CASE REPORT

Patient and method

A 47-year-old female patient had breast cancer combine operation of surgery department and plastic surgery department 3 years ago. After quadrantectomy was completed to remove ductal carcinoma in situ on her right breast, latissimus dorsi myocutaneous flap was selected to reconstruct it. Patient discharged on postoperative day 8 without any specific complications including seroma, hematoma, wound dehiscence, and flap loss. According to normal breast conservation surgery protocol, radiation therapy had been applied for 2 months. The patient tolerated radiation treatment well, however, side effects appeared on operation site. She complained about discomfort and pain on her right breast as well as contour deformity of lateral side of the breast, and these symptoms didn’t disappear until 1 year passed. To relieve it, we considered LDM-MED® (Wellcomet, Karlsruhe, Germany) as effective non-invasive method which can soften fibrosis.

LDM treatments had been performed total 12 times for 2 months, 1–2 times a week on average. Protocol was set as 10 MHz with intensity of 1.5 W/cm2 and 1.0 W/cm2 for 2 minutes each, then was followed by 3/10 MHz dual frequency setting with intensity of 1.0 W/cm2 and 2.0 W/cm2 each for 3 minutes. During each treatment, the patient’s right breast, especially the lateral side where the symptom is most prominent was treated for 7 minutes. Ultrasonic gel was used as coupling medium during all treatments.

Follow up continued every 2 or 3 months after the last LDM treatment. We did physical examinations and asked about patient’s opinion to evaluate whether the symptoms was improved. Ultrasonography was also followed once a year by surgery department, so we could compare radiologic findings of the breast before and after the LDM treatments.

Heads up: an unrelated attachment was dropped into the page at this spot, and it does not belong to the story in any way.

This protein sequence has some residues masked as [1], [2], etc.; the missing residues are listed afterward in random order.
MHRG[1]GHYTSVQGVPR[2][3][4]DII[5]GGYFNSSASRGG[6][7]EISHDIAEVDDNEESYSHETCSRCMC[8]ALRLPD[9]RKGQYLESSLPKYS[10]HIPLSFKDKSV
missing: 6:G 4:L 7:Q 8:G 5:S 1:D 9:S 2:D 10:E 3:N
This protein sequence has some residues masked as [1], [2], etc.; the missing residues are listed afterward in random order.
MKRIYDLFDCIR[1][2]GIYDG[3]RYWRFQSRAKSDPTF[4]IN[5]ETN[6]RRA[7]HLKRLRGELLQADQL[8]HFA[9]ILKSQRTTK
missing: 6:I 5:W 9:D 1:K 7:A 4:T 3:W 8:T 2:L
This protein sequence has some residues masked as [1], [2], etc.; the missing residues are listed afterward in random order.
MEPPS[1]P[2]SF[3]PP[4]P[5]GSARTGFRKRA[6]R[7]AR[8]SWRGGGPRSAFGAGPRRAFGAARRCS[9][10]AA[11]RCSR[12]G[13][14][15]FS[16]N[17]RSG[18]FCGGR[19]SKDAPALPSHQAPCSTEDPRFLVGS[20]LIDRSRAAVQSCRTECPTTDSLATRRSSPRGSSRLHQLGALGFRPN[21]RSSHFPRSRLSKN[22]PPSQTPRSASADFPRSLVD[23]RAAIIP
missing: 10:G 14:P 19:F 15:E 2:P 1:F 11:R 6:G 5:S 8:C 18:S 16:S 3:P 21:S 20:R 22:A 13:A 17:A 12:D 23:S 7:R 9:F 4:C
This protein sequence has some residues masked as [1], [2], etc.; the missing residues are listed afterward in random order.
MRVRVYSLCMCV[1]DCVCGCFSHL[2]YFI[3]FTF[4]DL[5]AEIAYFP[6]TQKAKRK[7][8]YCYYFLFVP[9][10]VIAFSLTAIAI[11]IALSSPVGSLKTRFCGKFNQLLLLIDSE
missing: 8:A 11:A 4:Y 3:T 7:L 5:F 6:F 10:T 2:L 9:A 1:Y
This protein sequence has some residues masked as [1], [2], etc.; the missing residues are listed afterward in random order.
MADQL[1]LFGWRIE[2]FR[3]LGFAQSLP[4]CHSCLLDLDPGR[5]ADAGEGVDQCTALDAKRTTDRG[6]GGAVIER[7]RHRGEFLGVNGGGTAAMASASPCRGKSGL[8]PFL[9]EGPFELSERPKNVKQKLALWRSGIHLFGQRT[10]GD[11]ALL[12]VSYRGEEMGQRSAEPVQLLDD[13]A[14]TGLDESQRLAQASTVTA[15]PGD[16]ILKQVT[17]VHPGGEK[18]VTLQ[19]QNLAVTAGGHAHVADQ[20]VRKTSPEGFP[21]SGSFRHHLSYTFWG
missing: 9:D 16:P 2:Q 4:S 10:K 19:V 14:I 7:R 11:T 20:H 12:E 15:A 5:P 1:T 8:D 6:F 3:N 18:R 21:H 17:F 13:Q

Result

The outcome of LDM treatments was remarkable more than our expectation. At the end of the second LDM treatment, the patient already felt relief of the symptoms, especially pain was decreased from NRS score 6 to 2. Although it is subjective opinion, the patient was also very satisfied with contour of the breast which looks more natural (Fig. 1). We could also find improvements in radiologic findings of the patient’s right breast. Comparing ultrasonography images which were taken before and 1 year after the LDM treatments, skin thickening of the area above the latissimus dorsi myocutaneous flap decreases from 4 mm to 2 mm, which means it became normal. In addition, premammary fat became more hypoechoic with regression of haziness making clear border between skin and fat layer (Fig. 2).

DISCUSSION

With increasing numbers of women who select breast conservation surgery to treat their breast cancer, radiotherapy became common treatment option. While traditional indications of radiotherapy included tumor size of 5 cm or larger, involvement of 4 or more lymph nodes, and extension to skin of muscle, current irradiation is offered to patients with smaller tumor size and fewer lymph nodes involvement.5,6 So managing side effects of radiotherapy is the key issues we are facing.